You can hear the chants of ‘LETS GO MURPHYS’ ringing through Brixton Academy even before a single note has been played. An air of anticipation masks the smell of spilled pints and not a single person is wearing a frown. It seems folk punk’s most famous sons have rolled into the capital for another night of debauchery. With a new album to boot and a sold out room to play it to, we best get stuck in then.
As you look around the absolutely rammed room, something becomes blindingly clear. When it comes down to it a Dropkick Murphys show is less about the music and more about the community that thrives at it. Every shape, size and style of fan is out in force tonight and every single one of them is immediately your friend. Hipflasks of throat burning whisky are passed from the front to the back of the room, letting everyone share in its delicious warmth while people who have only just met chat away and hold each other like they’ve been the closest of acquaintances for years. This level of togetherness is what the Murphys have stood for all through their 20 year career. They understand how powerful an idea punk rock is and have used it to their advantage to create the sort of anthems that represent more than just guitars and drums. With everything considered, this is the biggest party of the year.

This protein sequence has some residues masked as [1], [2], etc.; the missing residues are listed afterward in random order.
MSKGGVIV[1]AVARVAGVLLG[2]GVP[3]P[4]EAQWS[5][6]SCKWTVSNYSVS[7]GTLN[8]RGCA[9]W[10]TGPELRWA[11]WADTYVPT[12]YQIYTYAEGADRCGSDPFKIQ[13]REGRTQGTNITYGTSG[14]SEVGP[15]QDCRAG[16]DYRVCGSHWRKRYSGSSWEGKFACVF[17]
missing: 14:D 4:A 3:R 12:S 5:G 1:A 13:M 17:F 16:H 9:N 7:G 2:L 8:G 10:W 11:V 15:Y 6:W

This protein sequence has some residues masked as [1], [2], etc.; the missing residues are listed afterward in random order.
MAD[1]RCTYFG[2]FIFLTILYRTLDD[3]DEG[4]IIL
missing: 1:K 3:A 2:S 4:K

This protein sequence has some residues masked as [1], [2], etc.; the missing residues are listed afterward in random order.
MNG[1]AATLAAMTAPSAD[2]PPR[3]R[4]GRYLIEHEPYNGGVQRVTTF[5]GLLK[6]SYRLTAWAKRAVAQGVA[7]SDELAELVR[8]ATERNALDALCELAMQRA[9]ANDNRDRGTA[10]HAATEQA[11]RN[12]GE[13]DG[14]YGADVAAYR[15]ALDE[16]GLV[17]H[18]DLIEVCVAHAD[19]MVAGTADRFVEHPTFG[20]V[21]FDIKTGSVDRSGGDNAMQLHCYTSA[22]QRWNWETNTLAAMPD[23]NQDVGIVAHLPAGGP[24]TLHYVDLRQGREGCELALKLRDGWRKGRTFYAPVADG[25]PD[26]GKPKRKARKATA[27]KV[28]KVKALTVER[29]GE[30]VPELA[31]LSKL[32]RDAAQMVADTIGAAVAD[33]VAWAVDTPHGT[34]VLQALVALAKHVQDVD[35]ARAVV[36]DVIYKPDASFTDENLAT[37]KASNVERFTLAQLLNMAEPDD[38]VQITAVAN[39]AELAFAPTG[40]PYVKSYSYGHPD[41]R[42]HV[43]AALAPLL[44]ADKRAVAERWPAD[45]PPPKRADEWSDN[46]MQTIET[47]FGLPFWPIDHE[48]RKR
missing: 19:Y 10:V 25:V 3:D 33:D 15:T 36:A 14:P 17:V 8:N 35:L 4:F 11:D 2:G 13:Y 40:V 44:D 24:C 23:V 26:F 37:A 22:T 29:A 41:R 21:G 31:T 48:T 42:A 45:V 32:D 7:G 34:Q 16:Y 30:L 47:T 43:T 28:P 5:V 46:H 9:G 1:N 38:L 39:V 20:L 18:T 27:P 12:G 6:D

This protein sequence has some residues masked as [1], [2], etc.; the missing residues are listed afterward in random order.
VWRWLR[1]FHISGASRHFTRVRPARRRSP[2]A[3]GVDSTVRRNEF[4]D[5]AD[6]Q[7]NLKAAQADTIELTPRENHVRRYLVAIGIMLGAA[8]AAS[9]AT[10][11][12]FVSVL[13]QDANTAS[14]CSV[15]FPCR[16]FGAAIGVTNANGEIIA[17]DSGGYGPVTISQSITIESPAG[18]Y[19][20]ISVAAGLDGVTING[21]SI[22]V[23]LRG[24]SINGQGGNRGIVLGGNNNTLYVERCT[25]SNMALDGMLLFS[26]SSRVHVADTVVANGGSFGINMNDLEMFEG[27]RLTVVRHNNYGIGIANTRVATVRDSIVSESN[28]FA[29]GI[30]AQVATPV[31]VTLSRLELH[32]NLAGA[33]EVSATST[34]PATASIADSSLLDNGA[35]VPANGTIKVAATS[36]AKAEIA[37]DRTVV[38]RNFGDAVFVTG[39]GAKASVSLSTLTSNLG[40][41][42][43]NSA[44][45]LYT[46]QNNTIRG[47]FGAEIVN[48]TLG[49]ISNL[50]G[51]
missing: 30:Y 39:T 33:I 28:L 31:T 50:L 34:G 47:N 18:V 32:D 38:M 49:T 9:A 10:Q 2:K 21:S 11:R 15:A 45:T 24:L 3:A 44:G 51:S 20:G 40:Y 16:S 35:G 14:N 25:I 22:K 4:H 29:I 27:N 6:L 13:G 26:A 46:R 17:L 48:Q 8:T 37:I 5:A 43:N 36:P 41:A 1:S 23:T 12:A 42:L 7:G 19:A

The Murphys sound may have changed from the rough around the edges angst of ‘The Gangs All Here’ to the more considered sentimentality found on their later albums, that doesn’t stop them from pulling off a career spanning set of the highest caliber. ‘The State Of Massachusetts’ sits neatly beside the brilliant chaos of ‘Going Out In Style’ while the impassioned ‘Paving My Way’ stands side by side with the frantic ‘Your Spirits Alive’. The energy pulsing through the room is emphatic. No pair foot is rooted to the floor as friends old and new mosh, sway, dance, jig, embrace and sing till their throats give way. The band feed off the devotion and love of the jam packed room before them and move around the stage like a group 15 years their junior.
It’s within the confines of the encore that the party really starts though. The stage fills with more and more merry faces as the room joins together for a slurred rendition of ‘Kiss Me I’m Shitfaced’ and as a jubilant 1-2 of ‘Skinhead On The MBTA’ and ‘Until The Next Time’ brings things to a close you cant even see the band for the amount of bodies on the stage. It sums up the mood of this evening perfectly. There’s no posing here. No pretense. Everything is genuine and pure. Nobody is embarrassed by how sweaty their shirt is or how bad their dancing looks. What the Dropkick Murphys have created across their career is a safe space for the misfits and cretins of the world to come and be themselves, something that is often forgotten by many bands. Long may it continue.
Words by Jack Rogers (@JackMRog)